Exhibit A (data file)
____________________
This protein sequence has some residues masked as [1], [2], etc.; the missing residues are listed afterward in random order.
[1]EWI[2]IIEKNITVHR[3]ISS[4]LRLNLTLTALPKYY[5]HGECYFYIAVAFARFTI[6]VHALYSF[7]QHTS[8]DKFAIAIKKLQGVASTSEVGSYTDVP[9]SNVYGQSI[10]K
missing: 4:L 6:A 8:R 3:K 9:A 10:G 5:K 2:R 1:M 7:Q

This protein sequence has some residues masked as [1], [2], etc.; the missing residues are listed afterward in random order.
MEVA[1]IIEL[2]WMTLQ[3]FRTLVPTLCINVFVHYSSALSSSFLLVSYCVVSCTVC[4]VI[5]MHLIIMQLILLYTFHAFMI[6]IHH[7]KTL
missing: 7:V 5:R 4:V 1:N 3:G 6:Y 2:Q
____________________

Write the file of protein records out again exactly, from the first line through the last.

This protein sequence has some residues masked as [1], [2], etc.; the missing residues are listed afterward in random order.
[1]EWI[2]IIEKNITVHR[3]ISS[4]LRLNLTLTALPKYY[5]HGECYFYIAVAFARFTI[6]VHALYSF[7]QHTS[8]DKFAIAIKKLQGVASTSEVGSYTDVP[9]SNVYGQSI[10]K
missing: 4:L 6:A 8:R 3:K 9:A 10:G 5:K 2:R 1:M 7:Q

This protein sequence has some residues masked as [1], [2], etc.; the missing residues are listed afterward in random order.
MEVA[1]IIEL[2]WMTLQ[3]FRTLVPTLCINVFVHYSSALSSSFLLVSYCVVSCTVC[4]VI[5]MHLIIMQLILLYTFHAFMI[6]IHH[7]KTL
missing: 7:V 5:R 4:V 1:N 3:G 6:Y 2:Q